The key here is that you are seeing these signs consistently. Most little ones go through phases of nap-refusal at various points. One or two days of a tricky morning nap does not make the case for dropping a nap! Ideally you want at least a week, ideally closer to two, where you see clear signs that the second nap is causing more problems than it solves.
For a little one under the age of 13 months, it is likely to be too early for them to drop to one nap, even if they are showing the signs above and my advice would be to treat the nap issues as a phase and persevere with a two-nap schedule. However if you are in the 13-17 month window and your little one is signalling they are ready to make the transition, or they are younger but the signs are consistent and clear, then here's how...
There are really two options for helping your little one settle onto a one-nap schedule...
Option 1: Steadily push the morning nap later. This approach tends to work well for little ones who have become harder and harder to get down at their usual morning nap-time. The increments need to be small enough that your child can make it through to nap-time without falling off the cliff of overtiredness but moved on sufficiently speedily that the nap doesn't linger in the late morning. Ultimately the nap needs to start at 12-something and last for around 2½ hours to balance out the awake time in the morning and afternoon. Pushing the nap 15 minutes later every three to five days works well for lots of little ones but it can still be a hairy time requiring lots of distraction in the later part of the morning!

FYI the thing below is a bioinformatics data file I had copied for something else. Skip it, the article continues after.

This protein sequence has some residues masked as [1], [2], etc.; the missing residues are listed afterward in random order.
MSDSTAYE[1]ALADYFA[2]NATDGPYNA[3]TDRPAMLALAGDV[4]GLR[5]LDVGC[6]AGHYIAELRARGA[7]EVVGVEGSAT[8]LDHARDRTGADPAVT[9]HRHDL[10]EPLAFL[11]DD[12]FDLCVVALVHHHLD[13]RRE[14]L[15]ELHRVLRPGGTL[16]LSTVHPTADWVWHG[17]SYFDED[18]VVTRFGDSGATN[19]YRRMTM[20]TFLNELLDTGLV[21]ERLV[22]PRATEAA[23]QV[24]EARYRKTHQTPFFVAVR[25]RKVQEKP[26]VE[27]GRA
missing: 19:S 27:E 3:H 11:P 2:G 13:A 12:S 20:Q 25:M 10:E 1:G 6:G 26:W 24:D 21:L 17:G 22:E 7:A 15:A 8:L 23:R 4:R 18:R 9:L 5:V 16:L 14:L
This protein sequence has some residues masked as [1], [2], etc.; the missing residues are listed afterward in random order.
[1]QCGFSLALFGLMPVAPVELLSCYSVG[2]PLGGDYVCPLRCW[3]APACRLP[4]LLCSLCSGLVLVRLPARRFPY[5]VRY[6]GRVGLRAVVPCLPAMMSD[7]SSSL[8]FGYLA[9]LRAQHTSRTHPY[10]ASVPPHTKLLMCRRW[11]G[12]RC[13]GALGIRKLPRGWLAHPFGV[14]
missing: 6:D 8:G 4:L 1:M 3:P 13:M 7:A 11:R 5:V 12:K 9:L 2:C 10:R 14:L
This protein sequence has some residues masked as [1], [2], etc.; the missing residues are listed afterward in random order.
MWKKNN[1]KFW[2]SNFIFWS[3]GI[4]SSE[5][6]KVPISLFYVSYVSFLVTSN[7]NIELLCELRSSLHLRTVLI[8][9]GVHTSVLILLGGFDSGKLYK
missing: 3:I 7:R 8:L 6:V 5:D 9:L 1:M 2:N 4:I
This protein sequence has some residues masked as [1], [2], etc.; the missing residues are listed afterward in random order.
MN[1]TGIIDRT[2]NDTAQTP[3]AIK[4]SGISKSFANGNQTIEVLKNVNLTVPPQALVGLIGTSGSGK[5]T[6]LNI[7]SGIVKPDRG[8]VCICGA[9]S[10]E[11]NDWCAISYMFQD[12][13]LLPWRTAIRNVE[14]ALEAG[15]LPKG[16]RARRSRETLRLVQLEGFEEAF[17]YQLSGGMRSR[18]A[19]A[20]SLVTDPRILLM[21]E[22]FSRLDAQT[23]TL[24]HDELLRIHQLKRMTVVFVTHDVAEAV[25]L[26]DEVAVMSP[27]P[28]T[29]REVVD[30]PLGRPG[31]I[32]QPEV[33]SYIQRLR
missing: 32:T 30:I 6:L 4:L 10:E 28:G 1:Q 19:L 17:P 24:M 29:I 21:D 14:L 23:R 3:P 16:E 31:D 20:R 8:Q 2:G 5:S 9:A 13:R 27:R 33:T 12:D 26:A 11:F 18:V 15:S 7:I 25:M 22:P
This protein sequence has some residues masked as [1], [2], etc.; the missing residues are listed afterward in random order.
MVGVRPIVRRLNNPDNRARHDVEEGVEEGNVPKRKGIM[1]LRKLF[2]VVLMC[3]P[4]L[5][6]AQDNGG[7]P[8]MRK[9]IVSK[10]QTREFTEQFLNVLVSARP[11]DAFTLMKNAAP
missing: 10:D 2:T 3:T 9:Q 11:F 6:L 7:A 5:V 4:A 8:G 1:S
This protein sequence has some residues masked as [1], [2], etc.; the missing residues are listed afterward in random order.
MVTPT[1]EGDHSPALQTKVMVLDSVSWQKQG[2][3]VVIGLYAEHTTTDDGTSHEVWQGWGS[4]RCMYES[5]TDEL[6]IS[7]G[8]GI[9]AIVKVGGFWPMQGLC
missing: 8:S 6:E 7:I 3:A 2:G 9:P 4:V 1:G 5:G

What can go wrong? Unfortunately quite a lot! It can be tricky to push the nap over the last hurdle of starting at 11-something and get it all the way to 12. There are two main issues if this happens.
Firstly, and most fundamentally, if the nap starts at 11am and finishes at 1.30pm the day is not well-balanced. There are likely to be 4-5 hours of awake time in the morning but 5-6 hours in the afternoon. It makes logical sense the a little one's "sleep pressure" is at its highest in the middle of the day rather than the morning which can make a long afternoon particularly problematic. I see lots of little ones who are taking a 3-hour nap but ending up hugely overtired when bedtime comes around simply because the nap is sitting too early in the day.
Secondly, on a practical level, an 11am nap creates an obvious difficulty with lunch! If you opt for this approach there will be an inevitable period of time when the nap does span lunchtime and this can be dealt with, on a short-term basis, via a "split lunch" to avoid hunger waking your child - so maybe some toast or a sandwich just before your little one goes down followed by some fruit and/or yoghurt on waking.